“Buy Local” will gain a marketing power with consumers that “Buy American” once held
Credit is due to the many pioneers for this economic model but finally, across America, local communities are figuring out that buying local means local jobs, community prosperity and individual wellness. For example, the industrial agricultural model so heavily dependent upon oil and water will be shaped by, and supplement with, a growing local agricultural/restaurant/grocery industry that will provide healthy, cost competitive foods that are sustainable in terms of their consumption of natural resources and creation of local jobs. Tied to the return of manufacturing, local economies will pioneer the adoption of the new technologies like smarter, electric hybrid cars that will cost less to operate, be more fun to drive and emit less than our current fossil fuel cars.
We have just begun a transformation from our current fossil fuel based system into a smart energy economy where the combination of “greener” electricity, sustainable biofuels and smart end-uses will be superior in price and local benefits compared to oil imported from overseas (and potentially coal imported from mines). A major technology leap will be price and performance breakthroughs in battery technologies that will enable electric cars and distributed generation. Smart cars, homes, buildings and factories enabled through computer linked systems (including our smart phones!) will optimize performance to achieve low cost, sustainable operations. Our electricity supply will diversify in source and location using a myriad of price competitive “cleaner” technologies including rooftop solar panels, biofuels, natural gas fired and nuclear power plants. The synergies of distributed battery storage housed across our inventory of cars, buildings and electric grid plus energy efficiency gained from a growing number of cost savings higher efficiency appliances, motors, lighting systems, etc. will lower our electric bills and emissions.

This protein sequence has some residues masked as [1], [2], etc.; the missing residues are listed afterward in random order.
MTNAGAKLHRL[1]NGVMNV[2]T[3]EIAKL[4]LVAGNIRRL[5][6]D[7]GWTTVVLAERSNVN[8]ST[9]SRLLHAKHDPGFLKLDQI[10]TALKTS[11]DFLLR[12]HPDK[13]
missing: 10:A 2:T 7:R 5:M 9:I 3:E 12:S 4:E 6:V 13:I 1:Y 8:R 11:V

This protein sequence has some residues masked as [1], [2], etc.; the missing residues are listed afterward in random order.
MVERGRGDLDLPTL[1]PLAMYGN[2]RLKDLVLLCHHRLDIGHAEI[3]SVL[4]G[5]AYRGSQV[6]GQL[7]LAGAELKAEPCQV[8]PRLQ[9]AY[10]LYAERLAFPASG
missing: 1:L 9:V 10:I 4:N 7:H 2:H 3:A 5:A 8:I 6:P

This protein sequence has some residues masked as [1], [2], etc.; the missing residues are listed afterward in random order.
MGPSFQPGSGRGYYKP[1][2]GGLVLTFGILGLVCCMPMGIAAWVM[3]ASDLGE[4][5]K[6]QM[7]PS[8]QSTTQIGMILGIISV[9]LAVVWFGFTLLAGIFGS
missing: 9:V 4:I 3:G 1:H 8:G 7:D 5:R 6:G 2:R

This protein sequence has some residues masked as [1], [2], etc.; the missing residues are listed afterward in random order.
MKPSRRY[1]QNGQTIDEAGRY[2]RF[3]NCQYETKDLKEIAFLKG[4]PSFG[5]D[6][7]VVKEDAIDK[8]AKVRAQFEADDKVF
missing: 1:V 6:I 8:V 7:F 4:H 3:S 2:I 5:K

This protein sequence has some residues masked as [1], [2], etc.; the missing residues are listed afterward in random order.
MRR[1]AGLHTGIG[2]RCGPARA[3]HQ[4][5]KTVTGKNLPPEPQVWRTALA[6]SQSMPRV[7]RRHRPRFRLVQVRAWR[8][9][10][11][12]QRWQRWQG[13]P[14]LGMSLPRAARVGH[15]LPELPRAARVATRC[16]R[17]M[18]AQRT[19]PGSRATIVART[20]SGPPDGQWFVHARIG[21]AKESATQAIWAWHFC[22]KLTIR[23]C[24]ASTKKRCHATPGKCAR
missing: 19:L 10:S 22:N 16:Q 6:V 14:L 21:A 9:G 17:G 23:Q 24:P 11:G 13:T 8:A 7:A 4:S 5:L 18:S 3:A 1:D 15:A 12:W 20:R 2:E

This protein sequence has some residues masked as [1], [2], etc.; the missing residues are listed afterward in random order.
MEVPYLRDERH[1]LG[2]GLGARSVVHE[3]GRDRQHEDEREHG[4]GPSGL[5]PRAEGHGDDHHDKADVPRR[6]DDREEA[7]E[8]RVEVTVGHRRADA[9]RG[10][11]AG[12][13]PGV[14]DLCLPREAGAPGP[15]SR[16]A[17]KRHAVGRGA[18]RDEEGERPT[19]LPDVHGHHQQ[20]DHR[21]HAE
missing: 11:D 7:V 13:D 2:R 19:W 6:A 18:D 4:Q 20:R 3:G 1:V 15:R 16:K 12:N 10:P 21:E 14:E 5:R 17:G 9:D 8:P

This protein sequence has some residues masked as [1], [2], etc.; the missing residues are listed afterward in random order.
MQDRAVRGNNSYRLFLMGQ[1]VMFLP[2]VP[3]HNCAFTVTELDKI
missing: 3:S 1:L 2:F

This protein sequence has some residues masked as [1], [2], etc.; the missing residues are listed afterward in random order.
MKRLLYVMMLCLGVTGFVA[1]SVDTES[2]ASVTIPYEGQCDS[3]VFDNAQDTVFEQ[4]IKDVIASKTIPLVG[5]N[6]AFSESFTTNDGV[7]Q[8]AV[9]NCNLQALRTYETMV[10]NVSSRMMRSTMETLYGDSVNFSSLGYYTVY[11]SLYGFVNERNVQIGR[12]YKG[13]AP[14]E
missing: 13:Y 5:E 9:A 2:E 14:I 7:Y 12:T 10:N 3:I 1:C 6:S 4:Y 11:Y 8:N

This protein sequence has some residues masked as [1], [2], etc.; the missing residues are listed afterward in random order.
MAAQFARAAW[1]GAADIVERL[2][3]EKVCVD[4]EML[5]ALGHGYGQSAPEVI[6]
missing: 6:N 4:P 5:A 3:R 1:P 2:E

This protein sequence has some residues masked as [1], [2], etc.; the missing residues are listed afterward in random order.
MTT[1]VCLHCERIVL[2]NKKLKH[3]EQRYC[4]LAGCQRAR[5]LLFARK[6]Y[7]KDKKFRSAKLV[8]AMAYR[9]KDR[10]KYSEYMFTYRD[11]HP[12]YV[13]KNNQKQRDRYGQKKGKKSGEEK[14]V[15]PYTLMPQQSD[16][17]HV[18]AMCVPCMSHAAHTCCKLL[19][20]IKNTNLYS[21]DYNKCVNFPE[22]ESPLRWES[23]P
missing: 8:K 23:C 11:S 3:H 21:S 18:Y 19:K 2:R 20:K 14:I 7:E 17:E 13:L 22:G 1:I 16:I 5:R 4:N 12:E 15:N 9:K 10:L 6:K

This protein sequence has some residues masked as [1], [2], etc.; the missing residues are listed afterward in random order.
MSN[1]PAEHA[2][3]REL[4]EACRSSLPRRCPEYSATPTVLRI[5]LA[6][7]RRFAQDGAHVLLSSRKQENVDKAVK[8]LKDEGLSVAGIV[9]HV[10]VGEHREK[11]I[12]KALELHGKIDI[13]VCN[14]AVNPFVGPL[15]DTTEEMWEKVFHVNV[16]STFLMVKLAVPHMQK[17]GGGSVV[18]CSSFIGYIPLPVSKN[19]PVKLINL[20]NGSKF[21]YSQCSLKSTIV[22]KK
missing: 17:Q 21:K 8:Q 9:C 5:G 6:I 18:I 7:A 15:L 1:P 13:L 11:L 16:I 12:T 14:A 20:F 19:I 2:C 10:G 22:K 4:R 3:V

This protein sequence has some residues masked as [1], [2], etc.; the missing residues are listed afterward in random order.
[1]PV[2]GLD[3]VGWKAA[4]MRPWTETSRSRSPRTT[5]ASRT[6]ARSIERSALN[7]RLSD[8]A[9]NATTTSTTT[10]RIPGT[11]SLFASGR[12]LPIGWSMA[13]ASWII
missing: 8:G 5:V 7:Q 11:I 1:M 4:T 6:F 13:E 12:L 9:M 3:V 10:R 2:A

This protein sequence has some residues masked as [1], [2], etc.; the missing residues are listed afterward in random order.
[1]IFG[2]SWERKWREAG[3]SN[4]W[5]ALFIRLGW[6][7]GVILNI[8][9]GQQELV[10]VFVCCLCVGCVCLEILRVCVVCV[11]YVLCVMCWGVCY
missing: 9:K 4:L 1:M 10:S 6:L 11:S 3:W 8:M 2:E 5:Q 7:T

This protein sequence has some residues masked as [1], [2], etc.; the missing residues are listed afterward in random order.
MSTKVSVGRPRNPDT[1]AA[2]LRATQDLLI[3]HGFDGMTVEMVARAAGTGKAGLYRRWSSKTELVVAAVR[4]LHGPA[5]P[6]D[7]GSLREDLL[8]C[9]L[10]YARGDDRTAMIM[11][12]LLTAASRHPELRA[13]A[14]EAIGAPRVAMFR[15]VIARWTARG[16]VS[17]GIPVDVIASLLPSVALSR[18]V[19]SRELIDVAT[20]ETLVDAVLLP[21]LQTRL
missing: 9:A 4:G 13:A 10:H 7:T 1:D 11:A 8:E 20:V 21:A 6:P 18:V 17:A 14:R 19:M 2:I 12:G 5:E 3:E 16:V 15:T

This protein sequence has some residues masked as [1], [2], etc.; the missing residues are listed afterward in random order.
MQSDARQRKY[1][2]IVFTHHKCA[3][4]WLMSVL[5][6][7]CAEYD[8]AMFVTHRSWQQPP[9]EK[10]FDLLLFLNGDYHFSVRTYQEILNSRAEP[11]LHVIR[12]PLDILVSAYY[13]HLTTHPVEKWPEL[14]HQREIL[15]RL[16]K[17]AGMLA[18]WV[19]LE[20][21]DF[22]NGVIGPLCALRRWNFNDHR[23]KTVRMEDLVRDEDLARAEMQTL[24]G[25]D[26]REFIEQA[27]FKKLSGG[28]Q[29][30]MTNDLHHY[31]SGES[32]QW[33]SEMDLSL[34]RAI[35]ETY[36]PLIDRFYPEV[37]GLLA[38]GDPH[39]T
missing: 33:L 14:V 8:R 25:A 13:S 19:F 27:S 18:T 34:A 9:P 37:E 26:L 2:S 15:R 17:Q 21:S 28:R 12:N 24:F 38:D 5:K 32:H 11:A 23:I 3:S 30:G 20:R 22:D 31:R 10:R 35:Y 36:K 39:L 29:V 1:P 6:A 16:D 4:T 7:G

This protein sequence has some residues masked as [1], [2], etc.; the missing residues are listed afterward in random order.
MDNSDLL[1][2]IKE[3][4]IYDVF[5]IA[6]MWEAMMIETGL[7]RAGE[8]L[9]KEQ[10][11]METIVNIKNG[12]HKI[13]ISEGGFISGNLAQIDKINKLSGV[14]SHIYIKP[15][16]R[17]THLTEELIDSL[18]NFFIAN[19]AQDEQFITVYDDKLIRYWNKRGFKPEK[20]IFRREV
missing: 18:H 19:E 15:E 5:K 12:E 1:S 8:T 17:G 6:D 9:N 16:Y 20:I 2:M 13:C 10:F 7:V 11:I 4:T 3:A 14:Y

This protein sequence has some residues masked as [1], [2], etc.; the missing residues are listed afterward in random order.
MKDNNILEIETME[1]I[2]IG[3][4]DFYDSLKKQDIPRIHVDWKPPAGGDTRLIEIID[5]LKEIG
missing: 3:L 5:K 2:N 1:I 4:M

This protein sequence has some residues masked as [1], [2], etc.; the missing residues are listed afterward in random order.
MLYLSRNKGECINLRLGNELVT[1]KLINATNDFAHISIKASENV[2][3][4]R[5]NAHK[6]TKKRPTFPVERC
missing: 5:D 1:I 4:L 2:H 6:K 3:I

From this vision a potential investment strategy emerges that is focused upon those companies that are aligned with:
1. The return of manufacturing to the U.S.
2. Living local economies
3. Smart energy
There will be clear stock winners and losers as Americans buy smarter and local. For example, what if one utility company embraces these trends and another does not? Or if one restaurant chain embraces local organics and the other continues to sell only food sourced from industrial agriculture?
This implies a new investment portfolio strategy where funds are allocated across industries among the “smart” companies within that industry. Investing in “Cost Less, Mean More” is my prediction for the best path for growing investment valuation.
This article originally appeared on triplepundit.com.
© 2010, Bill Roth. All rights reserved. Do not republish.